When Comedy Central introduced South Park in 1997, many expected the story of four foul-mouthed Colorado grade schoolers to serve as the catalyst for a new generation of animated shows for adults.
But like such broadcast entries as The Flintstones
in the 1960s, The Simpsons
in the 1980s or King of the Hill
in the 1990s, South Park
was an anomaly, not a primetime trendsetter. High production costs and long turnaround times have scared many broadcast and cable networks away from developing such programs.
But new and less-expensive flash-generated animation — and a generation of adults 18 to 49 weaned on MTV: Music Television and Nickelodeon — have led several ad-supported channels to take their primetime stab at the genre.
A host of animated projects from such networks as WE: Women's Entertainment Television, Black Entertainment Television, Oxygen, TNN: The National Network, Sci Fi Channel and Cartoon Network are set to debut in 2003, in hopes of cutting through the primetime clutter of sitcoms, dramas, reality series and crime shows.
The sudden burst of interest in animated projects for adults can be traced to the recent and surprising ratings success of two networks that target kids: Nick and Cartoon. A sizable portion of the 18-to-49-year-old audience presently watches animated fare on those services, according to network executives.
Despite Nick's mandate to target kids and pre-teens, executive vice president Cyma Zarghami said that at different times during the day — and particularly in primetime — one-quarter of Nick's audience is composed of adults.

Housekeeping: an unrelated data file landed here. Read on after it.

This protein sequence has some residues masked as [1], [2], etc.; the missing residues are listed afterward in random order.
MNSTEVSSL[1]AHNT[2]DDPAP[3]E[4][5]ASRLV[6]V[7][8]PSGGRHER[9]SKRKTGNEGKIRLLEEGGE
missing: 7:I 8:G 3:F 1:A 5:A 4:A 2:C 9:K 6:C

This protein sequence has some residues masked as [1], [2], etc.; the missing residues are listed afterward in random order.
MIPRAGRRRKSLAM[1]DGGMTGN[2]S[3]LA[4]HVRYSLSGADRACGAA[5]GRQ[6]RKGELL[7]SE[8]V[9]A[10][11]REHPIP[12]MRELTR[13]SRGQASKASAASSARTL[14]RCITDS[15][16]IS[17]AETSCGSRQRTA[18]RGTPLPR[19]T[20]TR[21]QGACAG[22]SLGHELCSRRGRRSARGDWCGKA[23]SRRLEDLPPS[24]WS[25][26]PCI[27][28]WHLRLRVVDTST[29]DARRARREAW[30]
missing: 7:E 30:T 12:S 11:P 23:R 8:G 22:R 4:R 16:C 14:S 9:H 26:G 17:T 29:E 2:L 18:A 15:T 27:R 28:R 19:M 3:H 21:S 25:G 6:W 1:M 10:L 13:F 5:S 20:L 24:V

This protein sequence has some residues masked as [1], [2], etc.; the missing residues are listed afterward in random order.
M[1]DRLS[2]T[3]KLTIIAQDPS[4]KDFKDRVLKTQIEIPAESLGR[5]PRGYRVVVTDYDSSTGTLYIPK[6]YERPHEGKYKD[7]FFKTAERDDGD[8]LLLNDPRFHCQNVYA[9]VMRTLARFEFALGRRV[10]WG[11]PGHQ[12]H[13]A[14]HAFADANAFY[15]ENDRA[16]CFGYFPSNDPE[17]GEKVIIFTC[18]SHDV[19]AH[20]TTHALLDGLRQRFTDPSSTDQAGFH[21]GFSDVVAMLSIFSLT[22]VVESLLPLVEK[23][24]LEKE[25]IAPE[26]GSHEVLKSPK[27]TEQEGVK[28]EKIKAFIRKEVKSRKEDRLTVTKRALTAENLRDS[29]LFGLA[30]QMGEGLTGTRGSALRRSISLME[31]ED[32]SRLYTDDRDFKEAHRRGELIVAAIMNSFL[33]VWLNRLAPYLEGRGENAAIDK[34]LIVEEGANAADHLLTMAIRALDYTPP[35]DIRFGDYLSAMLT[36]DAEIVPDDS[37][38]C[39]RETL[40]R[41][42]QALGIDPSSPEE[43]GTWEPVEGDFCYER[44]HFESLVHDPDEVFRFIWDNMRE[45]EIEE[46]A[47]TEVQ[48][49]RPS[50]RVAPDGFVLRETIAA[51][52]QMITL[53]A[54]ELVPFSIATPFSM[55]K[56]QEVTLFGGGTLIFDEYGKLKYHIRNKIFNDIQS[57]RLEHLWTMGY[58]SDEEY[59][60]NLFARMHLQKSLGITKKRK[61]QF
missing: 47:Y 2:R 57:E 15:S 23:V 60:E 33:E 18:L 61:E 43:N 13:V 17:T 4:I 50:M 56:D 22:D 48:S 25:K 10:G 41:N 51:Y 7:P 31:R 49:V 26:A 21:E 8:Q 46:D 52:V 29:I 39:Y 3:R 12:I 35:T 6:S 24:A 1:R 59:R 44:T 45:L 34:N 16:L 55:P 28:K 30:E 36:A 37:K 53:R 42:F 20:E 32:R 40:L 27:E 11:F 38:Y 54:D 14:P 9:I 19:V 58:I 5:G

The network's biggest hit among adults, of course, is the breakout hit SpongeBob Squarepants. That primetime series consistently ranks among basic cable's top-rated shows each month in terms of households. It also scores well among adults 18 to 49, averaging a 1.1 with that group — up 30 percent from last year.
"A lot of those viewers are parents watching with kids, but most of it is people who just love animation," Zarghami said. "Our stuff is very deliberately kid-first, but there certainly is some comedy that works for everybody."
With one-third of its overall audience made up of 18-to-49-year-olds, Cartoon Network Worldwide executive vice president and general manager Jim Samples said the network's successful weekend "Adult Swim" block of programming was a natural extension of the service's primarily kid-targeted lineup.
The late Saturday and Sunday night blocks — which feature such shows as Harvey Birdman: Attorney At Law, Home Movies,
and Aqua Teen Hunger Force
— have helped Cartoon elevate its overall 18-to-49 audience in those time slots by 84 percent over last year, Samples said.
"Approximately one-third of our audience is adult, and basically half of those are there on their own and half are watching with their kids," Samples said. "We felt like to deliver to the adult audience we have, we needed to offer product specific to them."
The growth of Cartoon Network's adult viewership has emboldened the network to expand Adult Swim to a Sunday-to-Thursday night format, beginning in January 2003.
And there's still South Park.
Now in its sixth season, that Comedy staple is enjoying a ratings revival of sorts, averaging a 2.1 household rating.
With another animated series based on the life of Hollywood producer Robert Evans set to launch in mid-2003, Comedy believes the genre is once again in vogue.
"It's just another way for networks to deliver smart writing, edgy programming without the boundaries that are placed on us with live-action," Comedy senior vice president of original programming and head of development Lauren Corrao said.
MTV's prep work
TNN general manager Diane Robina said the pump is primed. Viacom Inc.'s networks "have raised and grown this audience over the past 20 years," she said. "Whether it's watching [Nickelodeon's] Rugrats, The Ren & Stimpy Show